Five economic terms we should all be using
Every year, the Edge Foundation asks a bunch of scientists one interesting question. This year’s question was “What scientific term or concept ought to be more widely known?” The hundreds of answers are varied and fascinating, but I found myself wishing that a similar survey existed for economics. There are plenty of econ terms regular people would find not only very interesting, but useful for thinking about policy. Sadly, the most commonly used econ words tend to be the ones with the vaguest meanings -- “rational,” “equilibrium” and “efficient.” Instead, here are some of my suggestions:
Everyone knows that correlation doesn’t equal causation, but somehow people seem to forget. Endogeneity is a word that can help you remember. Something is endogenous when you don’t know whether it’s a cause or an effect (or both). For example, lots of people note that people who go to college tend to make more money. But how much of this is because college boosts earning power, and how much is because smarter, harder-working, better-connected people tend to go to college in the first place? It’s endogenous. The media is full of stories about how which kind of people stay married, or what diet is associated with better health. Whenever you see these stories, you should ask “What about endogeneity?”
• Marginal versus average
Economists like to say “on the margin.” This refers to small changes instead of big overall effects. For example, people debate whether the finance industry is too large. Defenders of finance may say that the industry creates a lot of value, while detractors may say it could shrink without hurting the economy. Both could be true. Finance might create value on average, but be wasteful on the margin. Another example is the importance of effort versus natural talent. Natural talent might matter a lot on average, but a little more effort could go a long way.
• Present value and discounting
Things that we will get in the future have value today. Stocks, bonds and other financial assets are the obvious cases, but there are many more. For example, working at Alphabet Inc. (Google) might not pay more than other companies, but the knowledge, skills and resume burnishing that you get from the job could lead to higher earnings down the line. Present value means trying to figure out how much some long-term thing is worth today. To find present value, you have to use discounting, which means you have to decide how much less you value things that come far in the future. The more you want things right now, the higher your discount rate is, and the lower the present value of things like college degrees or business investments that take a long time to pay off.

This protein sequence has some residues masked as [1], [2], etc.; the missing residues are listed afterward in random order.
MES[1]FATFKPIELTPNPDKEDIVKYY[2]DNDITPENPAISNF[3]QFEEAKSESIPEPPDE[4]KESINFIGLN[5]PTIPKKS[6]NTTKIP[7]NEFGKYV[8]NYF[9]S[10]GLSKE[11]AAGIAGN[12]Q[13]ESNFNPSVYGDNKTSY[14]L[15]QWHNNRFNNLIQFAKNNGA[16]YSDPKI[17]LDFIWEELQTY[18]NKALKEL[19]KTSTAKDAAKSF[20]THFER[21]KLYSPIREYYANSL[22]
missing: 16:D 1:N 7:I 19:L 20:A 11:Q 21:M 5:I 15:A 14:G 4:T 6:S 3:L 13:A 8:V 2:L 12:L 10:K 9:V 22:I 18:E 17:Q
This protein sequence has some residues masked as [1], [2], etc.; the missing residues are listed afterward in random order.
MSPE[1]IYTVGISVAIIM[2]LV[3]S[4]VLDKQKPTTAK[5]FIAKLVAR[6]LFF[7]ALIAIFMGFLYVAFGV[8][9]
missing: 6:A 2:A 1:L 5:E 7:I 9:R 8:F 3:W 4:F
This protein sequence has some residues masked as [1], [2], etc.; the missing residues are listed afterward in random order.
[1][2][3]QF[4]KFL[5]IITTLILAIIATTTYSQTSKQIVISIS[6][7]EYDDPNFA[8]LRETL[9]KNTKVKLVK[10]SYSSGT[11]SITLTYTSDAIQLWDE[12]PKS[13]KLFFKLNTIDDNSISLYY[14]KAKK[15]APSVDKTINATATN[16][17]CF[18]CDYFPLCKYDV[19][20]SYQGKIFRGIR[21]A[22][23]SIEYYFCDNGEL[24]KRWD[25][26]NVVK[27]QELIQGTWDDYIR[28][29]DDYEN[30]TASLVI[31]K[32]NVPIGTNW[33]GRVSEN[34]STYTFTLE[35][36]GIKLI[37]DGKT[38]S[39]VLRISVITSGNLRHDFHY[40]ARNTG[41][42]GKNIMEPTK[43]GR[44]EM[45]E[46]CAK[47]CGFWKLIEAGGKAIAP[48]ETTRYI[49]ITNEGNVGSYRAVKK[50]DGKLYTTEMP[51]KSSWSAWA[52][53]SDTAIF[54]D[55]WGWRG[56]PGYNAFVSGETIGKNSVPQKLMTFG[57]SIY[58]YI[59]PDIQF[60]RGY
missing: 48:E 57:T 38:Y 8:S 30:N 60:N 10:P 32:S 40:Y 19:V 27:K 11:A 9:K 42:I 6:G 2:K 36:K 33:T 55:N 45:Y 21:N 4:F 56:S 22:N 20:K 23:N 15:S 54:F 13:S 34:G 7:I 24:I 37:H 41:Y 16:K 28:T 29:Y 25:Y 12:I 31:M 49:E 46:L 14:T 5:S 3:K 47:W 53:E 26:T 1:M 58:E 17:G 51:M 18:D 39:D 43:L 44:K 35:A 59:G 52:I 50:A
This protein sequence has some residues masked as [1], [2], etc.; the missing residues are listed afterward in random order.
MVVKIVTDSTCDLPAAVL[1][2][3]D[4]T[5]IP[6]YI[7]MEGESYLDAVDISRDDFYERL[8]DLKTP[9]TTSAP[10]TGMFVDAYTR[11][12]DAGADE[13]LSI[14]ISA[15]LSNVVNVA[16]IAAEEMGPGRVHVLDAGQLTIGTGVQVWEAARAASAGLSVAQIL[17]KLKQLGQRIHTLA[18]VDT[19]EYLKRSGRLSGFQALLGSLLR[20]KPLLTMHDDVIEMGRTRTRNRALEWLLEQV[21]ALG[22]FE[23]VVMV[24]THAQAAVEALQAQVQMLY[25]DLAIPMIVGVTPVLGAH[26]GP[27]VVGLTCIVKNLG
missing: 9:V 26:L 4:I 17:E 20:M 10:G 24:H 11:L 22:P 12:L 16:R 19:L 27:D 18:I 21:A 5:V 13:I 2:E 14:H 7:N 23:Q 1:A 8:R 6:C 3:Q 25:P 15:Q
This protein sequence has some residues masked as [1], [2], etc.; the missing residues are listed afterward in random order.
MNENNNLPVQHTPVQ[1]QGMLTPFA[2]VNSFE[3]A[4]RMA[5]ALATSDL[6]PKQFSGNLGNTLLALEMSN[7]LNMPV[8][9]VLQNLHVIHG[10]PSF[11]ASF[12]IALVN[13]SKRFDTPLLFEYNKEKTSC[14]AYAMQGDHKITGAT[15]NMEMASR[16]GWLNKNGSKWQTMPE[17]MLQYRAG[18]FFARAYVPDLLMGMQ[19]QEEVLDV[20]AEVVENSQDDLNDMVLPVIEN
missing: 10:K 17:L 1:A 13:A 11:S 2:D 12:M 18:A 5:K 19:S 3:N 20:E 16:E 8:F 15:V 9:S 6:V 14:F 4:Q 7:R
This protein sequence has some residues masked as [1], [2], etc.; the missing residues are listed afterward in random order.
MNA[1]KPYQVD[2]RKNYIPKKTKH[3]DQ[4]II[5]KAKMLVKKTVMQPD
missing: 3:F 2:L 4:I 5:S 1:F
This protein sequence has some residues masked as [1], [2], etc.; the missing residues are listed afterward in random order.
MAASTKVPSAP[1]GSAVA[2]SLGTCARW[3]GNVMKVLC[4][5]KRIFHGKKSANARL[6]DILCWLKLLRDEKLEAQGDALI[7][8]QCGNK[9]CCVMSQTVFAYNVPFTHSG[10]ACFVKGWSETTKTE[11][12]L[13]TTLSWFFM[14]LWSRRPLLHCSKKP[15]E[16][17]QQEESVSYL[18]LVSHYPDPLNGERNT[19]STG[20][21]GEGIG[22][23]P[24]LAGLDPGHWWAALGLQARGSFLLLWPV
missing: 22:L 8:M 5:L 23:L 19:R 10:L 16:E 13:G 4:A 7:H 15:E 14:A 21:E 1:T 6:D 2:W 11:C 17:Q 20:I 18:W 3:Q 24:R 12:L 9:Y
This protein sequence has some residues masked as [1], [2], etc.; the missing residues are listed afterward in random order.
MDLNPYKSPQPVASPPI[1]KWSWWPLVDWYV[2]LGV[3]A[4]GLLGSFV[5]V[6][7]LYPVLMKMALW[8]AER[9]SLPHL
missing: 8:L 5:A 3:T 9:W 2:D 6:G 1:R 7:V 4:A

• Conditional versus unconditional
On any given day, the likelihood of rain is low. But if there are dark clouds in the sky, the probability is higher. So economists say that while the unconditional probability of rain is low, it becomes conditional on seeing dark clouds -- and is much more likely. One common example of this is life expectancy. People like to point out that life expectancy in the Middle Ages was only about 35. But that includes lots of infant mortality. If you lived in the Middle Ages and you made it to adulthood, you would probably live well past 35. While conditional life expectancy has increased since then, it hasn’t gone up by nearly as much as the unconditional version -- reductions in infant mortality have been the biggest difference.
Something that’s possible for one person often isn’t possible for everyone. For example, the country can only employ so many doctors. So while it might be a good career move for a person to become a doctor, it doesn’t work for everyone. Economists say that something that works individually doesn’t work in aggregate. Another good example is debt. Individually, borrowing and spending money reduces your wealth. But in aggregate, debt doesn’t reduce the value of the whole world’s wealth, since one person’s debt is another person’s asset. When we consider our own lives, it makes sense to think from an individual perspective, but when we discuss government policy, it’s important to think in the aggregate.
So there are five econ terms I think should enter our everyday vocabulary. As long as this doesn’t happen endogenously, the marginal increase in the aggregate present discounted value of our public discourse would have a high conditional probability of being positive!
OK, so we shouldn’t use all the terms at once. But still, they might be very useful.
This column does not necessarily reflect the opinion of the editorial board or Bloomberg LP and its owners.